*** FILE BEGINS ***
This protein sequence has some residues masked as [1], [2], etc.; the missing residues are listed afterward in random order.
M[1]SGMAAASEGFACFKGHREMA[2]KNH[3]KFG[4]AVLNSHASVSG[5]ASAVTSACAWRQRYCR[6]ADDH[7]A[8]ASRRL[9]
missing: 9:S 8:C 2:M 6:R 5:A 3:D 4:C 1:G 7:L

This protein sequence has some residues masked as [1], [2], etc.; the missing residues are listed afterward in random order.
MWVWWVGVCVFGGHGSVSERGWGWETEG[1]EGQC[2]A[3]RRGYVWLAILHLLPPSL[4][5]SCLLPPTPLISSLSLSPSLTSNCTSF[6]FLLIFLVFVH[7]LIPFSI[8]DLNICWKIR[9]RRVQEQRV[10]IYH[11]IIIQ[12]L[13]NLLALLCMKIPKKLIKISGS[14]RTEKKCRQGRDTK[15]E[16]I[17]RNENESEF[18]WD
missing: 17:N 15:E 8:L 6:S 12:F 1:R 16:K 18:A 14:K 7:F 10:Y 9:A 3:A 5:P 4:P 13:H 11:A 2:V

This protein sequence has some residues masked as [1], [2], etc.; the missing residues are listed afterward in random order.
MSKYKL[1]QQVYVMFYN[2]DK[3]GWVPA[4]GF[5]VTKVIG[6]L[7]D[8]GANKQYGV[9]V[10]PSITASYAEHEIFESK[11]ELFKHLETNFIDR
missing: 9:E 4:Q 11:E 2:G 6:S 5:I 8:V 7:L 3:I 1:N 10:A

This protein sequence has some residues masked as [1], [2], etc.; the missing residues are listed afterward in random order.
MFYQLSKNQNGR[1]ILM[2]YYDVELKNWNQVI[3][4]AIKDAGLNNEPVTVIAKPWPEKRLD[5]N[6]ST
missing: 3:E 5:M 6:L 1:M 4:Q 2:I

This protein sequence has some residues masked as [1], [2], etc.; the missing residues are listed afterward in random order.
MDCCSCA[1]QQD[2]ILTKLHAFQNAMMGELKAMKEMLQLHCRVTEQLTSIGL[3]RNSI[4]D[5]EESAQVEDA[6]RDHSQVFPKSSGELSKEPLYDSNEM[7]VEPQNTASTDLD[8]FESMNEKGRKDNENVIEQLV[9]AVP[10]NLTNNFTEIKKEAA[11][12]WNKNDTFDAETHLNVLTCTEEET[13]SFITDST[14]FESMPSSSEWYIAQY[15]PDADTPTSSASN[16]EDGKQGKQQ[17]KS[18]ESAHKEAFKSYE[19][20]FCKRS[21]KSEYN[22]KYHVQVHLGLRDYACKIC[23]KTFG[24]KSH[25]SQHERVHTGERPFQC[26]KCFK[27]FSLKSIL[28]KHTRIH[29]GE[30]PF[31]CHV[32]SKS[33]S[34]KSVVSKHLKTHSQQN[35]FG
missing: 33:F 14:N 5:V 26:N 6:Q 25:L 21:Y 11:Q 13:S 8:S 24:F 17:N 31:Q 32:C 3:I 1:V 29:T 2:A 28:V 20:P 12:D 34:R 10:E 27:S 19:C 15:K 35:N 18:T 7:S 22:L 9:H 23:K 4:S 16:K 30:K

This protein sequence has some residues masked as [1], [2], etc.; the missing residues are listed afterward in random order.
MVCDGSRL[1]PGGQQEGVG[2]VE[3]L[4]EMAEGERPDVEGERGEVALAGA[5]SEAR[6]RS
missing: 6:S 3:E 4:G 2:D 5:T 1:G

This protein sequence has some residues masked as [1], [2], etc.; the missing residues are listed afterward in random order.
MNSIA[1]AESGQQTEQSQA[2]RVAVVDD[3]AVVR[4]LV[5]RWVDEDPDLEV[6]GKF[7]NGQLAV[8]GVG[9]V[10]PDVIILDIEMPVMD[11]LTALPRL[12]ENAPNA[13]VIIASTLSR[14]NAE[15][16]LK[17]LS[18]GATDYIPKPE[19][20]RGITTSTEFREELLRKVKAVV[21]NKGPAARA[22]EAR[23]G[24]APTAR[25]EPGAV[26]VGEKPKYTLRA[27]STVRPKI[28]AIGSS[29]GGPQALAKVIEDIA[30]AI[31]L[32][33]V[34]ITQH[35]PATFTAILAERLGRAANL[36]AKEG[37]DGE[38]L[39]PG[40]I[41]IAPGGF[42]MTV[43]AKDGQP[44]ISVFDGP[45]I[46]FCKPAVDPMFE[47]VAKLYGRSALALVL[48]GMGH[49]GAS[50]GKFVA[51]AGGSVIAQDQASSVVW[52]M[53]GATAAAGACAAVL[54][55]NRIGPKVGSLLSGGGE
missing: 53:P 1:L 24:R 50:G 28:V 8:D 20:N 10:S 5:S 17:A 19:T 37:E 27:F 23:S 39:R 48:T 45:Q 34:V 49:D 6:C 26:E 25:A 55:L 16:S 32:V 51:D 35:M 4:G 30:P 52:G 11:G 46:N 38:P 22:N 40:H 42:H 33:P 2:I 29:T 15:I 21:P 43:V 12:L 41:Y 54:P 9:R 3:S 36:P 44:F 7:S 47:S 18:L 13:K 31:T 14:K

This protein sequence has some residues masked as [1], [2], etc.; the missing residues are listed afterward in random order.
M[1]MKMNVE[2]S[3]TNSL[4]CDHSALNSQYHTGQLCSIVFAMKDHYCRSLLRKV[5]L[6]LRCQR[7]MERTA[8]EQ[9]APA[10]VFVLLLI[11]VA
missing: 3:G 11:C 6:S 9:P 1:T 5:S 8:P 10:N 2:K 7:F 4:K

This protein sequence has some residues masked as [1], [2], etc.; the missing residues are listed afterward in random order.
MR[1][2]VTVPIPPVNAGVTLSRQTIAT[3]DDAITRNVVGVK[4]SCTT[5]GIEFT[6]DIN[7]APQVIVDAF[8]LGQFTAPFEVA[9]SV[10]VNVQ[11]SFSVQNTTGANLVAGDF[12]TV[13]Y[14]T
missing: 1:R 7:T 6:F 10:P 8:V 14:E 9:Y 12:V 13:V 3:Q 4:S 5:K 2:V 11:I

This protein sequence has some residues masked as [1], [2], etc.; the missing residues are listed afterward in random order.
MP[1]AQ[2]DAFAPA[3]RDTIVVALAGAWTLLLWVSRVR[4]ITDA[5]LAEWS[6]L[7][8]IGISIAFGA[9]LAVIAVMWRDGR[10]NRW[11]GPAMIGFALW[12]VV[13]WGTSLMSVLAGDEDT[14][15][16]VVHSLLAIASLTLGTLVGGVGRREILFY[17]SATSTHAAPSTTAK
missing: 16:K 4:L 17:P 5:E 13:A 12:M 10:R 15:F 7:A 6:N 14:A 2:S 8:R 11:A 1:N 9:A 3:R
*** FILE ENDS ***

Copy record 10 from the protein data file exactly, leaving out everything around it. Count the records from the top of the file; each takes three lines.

This protein sequence has some residues masked as [1], [2], etc.; the missing residues are listed afterward in random order.
MP[1]AQ[2]DAFAPA[3]RDTIVVALAGAWTLLLWVSRVR[4]ITDA[5]LAEWS[6]L[7][8]IGISIAFGA[9]LAVIAVMWRDGR[10]NRW[11]GPAMIGFALW[12]VV[13]WGTSLMSVLAGDEDT[14][15][16]VVHSLLAIASLTLGTLVGGVGRREILFY[17]SATSTHAAPSTTAK
missing: 16:K 4:L 17:P 5:E 13:A 12:M 10:R 15:F 7:A 6:N 14:A 2:S 8:R 11:A 1:N 9:A 3:R